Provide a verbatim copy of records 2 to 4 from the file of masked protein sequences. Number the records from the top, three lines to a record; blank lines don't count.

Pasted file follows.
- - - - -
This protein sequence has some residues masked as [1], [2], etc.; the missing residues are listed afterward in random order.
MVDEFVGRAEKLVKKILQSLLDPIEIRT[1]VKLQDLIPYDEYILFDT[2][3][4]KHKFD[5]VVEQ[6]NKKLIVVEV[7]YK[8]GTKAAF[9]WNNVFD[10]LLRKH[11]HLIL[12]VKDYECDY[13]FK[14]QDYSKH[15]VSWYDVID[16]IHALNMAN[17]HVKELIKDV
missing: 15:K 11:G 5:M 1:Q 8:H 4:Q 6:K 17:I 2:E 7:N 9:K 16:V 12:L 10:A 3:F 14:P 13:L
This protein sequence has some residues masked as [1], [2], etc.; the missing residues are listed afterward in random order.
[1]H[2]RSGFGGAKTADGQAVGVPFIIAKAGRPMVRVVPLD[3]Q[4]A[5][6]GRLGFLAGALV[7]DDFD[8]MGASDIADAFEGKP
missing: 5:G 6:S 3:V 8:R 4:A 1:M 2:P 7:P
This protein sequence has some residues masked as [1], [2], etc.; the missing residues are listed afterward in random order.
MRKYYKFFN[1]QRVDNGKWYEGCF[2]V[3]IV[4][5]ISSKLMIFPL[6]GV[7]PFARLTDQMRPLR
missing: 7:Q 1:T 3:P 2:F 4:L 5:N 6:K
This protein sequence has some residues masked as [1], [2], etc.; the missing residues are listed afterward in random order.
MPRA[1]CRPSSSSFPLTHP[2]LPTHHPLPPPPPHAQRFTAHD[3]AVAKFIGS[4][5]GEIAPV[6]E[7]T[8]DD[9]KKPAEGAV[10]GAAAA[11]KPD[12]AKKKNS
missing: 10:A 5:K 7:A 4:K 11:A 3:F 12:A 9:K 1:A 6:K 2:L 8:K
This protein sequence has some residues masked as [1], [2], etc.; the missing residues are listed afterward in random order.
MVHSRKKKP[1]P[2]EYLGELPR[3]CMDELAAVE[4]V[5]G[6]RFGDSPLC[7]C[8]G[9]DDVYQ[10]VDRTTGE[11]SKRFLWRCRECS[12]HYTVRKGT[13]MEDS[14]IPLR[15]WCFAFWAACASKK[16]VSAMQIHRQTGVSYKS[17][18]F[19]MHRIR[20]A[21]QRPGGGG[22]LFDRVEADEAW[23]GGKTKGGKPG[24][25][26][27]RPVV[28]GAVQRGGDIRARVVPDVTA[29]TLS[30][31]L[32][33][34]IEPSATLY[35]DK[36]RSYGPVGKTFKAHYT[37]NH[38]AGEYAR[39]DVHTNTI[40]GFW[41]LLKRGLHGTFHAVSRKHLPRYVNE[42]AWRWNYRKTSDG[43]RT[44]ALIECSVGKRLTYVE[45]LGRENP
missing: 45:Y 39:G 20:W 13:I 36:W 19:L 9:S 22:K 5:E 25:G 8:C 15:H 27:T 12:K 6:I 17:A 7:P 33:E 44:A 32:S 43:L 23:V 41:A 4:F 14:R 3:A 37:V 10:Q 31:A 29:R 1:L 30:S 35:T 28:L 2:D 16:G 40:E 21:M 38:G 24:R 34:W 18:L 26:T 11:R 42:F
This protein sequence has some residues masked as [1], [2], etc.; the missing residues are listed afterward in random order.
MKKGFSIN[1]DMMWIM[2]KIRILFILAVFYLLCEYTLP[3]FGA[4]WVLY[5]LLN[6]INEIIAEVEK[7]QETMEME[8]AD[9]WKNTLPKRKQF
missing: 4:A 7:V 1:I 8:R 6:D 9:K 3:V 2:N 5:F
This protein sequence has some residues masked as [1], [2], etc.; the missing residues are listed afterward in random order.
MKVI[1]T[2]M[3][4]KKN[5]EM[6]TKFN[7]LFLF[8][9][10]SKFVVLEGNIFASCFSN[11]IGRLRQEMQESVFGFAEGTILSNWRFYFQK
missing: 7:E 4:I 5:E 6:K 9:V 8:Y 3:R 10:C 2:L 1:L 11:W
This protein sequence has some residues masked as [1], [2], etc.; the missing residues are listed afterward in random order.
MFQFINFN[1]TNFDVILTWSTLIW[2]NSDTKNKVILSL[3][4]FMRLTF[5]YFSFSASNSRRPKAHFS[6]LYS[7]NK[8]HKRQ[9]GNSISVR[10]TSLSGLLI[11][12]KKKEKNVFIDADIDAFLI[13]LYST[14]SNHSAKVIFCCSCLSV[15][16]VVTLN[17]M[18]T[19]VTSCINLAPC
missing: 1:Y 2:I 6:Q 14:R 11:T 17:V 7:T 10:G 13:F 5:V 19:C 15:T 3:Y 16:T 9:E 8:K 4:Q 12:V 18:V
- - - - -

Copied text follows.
This protein sequence has some residues masked as [1], [2], etc.; the missing residues are listed afterward in random order.
[1]H[2]RSGFGGAKTADGQAVGVPFIIAKAGRPMVRVVPLD[3]Q[4]A[5][6]GRLGFLAGALV[7]DDFD[8]MGASDIADAFEGKP
missing: 5:G 6:S 3:V 8:R 4:A 1:M 2:P 7:P
This protein sequence has some residues masked as [1], [2], etc.; the missing residues are listed afterward in random order.
MRKYYKFFN[1]QRVDNGKWYEGCF[2]V[3]IV[4][5]ISSKLMIFPL[6]GV[7]PFARLTDQMRPLR
missing: 7:Q 1:T 3:P 2:F 4:L 5:N 6:K
This protein sequence has some residues masked as [1], [2], etc.; the missing residues are listed afterward in random order.
MPRA[1]CRPSSSSFPLTHP[2]LPTHHPLPPPPPHAQRFTAHD[3]AVAKFIGS[4][5]GEIAPV[6]E[7]T[8]DD[9]KKPAEGAV[10]GAAAA[11]KPD[12]AKKKNS
missing: 10:A 5:K 7:A 4:K 11:A 3:F 12:A 9:K 1:A 6:K 2:L 8:K